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No. 74: Mar-Apr 1991

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Repent! the phase change is coming!

The world as we know it may not end in a nuclear holocaust or even in the greenhouse effect. Rather, suggest M. M. Grone and M. Sher, the universe-as-a-whole may undergo a phase change. Such an event has already happened once and it may again. Approximately 10-10 seconds after the Big Bang, the force laws changed discontinuously as the universe cooled. Some models of the cosmos predict that another such phase change may occur when photons suddenly acquire mass. Grone and Sher have sketched the effects on terrestrial civilization:

"The most dramatic effect would be the elimination of all static electric and magnetic fields over a range greater than 1 cm, and the elimination of all electromagnetic radiation with frequencies smaller than a few hundred gigahertz. We have shown that there would be relatively little impact on atomic structure and on solar radiation. The absence of electrostatic fields would force a redesign of current power plants (to use smaller solenoids); the absence of radio and television waves would force a much greater use of cables. The elimination of solar and geomagnetic fields would have a significant meteorological impact. The potential ly most devastating effect could be on the propagation of neural impulse along motor neurons; it appears that the effects might be small, but they do depend on the precise value of the photon mass."

Crone and Sher conclude that the effect would be devastating to humanity but probably not fatal. (Crone, Mary M., and Sher, Marc; "The Environmental Impact of Vacuum Decay," American Journal of Physics, 59:25, 1991.)

Comment. No TV; now that is fatal!

From Science Frontiers #74, MAR-APR 1991. 1991-2000 William R. Corliss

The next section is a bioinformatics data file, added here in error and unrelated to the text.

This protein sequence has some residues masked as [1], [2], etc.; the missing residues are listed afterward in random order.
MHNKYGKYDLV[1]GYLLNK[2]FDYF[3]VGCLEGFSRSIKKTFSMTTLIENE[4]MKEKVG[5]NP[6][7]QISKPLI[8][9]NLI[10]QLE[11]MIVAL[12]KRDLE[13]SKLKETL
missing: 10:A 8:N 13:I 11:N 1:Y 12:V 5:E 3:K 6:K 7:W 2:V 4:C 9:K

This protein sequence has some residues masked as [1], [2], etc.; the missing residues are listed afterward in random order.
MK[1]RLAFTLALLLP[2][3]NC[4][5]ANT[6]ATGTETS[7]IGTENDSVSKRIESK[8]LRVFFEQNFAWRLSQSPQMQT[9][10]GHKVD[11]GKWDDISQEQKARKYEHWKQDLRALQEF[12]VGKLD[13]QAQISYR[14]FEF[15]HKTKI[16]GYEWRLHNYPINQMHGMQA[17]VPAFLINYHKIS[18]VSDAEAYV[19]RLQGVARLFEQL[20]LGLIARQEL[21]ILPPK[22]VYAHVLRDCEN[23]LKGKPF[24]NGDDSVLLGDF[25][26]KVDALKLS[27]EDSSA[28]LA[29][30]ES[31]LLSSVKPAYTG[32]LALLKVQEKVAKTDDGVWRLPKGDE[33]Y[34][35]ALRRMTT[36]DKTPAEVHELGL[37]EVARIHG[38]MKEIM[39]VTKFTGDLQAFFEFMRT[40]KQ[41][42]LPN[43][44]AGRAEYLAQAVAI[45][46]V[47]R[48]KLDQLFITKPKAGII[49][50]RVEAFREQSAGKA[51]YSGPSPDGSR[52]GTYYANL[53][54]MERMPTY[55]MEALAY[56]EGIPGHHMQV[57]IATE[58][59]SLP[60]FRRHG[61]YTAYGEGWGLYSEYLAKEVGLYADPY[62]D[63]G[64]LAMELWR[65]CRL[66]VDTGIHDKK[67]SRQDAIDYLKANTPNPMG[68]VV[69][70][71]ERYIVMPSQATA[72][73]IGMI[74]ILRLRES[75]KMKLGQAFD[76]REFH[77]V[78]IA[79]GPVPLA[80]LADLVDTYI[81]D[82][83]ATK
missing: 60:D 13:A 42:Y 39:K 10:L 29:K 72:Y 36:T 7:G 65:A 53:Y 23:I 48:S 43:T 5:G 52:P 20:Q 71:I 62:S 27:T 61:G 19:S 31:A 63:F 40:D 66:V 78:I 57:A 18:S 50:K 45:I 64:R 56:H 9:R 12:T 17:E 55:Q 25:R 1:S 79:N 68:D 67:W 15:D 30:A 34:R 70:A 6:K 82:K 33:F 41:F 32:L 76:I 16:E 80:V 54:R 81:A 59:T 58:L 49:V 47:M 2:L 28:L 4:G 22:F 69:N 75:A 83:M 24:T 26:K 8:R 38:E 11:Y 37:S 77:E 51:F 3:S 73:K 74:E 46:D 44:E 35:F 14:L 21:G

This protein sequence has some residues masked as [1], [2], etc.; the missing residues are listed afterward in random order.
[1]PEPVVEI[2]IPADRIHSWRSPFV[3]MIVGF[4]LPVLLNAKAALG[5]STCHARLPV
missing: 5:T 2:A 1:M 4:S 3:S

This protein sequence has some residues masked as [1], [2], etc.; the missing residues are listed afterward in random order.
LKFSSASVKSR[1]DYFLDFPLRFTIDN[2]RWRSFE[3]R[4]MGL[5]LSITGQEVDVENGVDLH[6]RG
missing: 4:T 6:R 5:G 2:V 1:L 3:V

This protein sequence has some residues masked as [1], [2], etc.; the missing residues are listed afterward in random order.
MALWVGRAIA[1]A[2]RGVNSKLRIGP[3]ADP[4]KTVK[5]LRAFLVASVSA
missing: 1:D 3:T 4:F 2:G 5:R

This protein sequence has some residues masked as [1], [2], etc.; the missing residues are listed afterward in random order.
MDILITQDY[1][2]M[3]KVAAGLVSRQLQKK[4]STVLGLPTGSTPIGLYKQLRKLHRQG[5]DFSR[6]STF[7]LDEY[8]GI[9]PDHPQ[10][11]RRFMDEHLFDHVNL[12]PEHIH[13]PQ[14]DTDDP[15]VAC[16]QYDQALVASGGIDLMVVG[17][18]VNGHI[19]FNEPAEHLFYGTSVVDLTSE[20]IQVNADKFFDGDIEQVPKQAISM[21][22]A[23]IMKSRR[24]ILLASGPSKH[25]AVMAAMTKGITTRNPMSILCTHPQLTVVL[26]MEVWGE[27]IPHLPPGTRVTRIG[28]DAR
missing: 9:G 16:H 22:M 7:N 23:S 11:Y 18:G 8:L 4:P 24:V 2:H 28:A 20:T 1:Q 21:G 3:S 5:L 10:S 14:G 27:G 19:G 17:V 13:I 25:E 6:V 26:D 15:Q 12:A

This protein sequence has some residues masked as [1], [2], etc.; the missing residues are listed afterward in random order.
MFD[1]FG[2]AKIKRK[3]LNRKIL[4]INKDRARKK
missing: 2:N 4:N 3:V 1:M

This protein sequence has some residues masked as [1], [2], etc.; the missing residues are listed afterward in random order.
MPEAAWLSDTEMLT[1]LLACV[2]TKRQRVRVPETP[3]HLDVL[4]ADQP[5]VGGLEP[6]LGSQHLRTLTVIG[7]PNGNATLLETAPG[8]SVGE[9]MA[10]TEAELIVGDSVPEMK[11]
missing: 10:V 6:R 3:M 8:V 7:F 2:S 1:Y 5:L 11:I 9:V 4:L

Science Frontiers Sourcebook Project Reviewed in:

Quotes

  • "A sourcebook of unexplained phenomena is therefore a valuable addition to a collection of scientific literature. William R. Corliss has provided this in the past with his source books of scientific anomalies in several subjects, and now he has provided it for astronomy. He has done an excellent job of collecting and editing a large amount of material, taken in part from scientific journals and in part from scientific reporting in the popular or semi-scientific press." -- "The Mysterious Universe: A Handbook of Astronomical Anomalies", reviwed by Thomas Gold, Cornell University, in Icarus, vol.41, 1980

  • "An interesting, systematic presentation of unusual weather [..] This book is recommended for a general audience" --"Corliss, William R., Tornados, Dark Days, Anomalous Precipitation, and Related Weather Phenomena, Sourcebook Project, 1983.", revieweed in Choice, September 1983
  • "..the science is necessarily somewhat speculative, but Corliss's symthesis is based on reputable sources." -- "Corliss, William R. (Compiler). Lightning, Auroras, Nocturnal Lights, and Related Luminous Phenomena" reviwed by Joseph M. Moran, Univ. of Wisconsin in Science Books and Films, Sep/Oct 1983

  • "Before opening the book, I set certain standards that a volume which treads into dangerous grounds grounds like this must meet. The author scrupulously met, or even exceeded those standards. Each phenomenon is exhaustively documented, with references to scientific journals [..] and extensive quotations" -- "Book Review: The moon and planets: a catalog of astronomical anomalies", The Sourcebook Project, 1985., Corliss, W. R., Journal of the Royal Astronomical Society of Canada, Vol. 81, no. 1 (1987), p. 24., 02/1987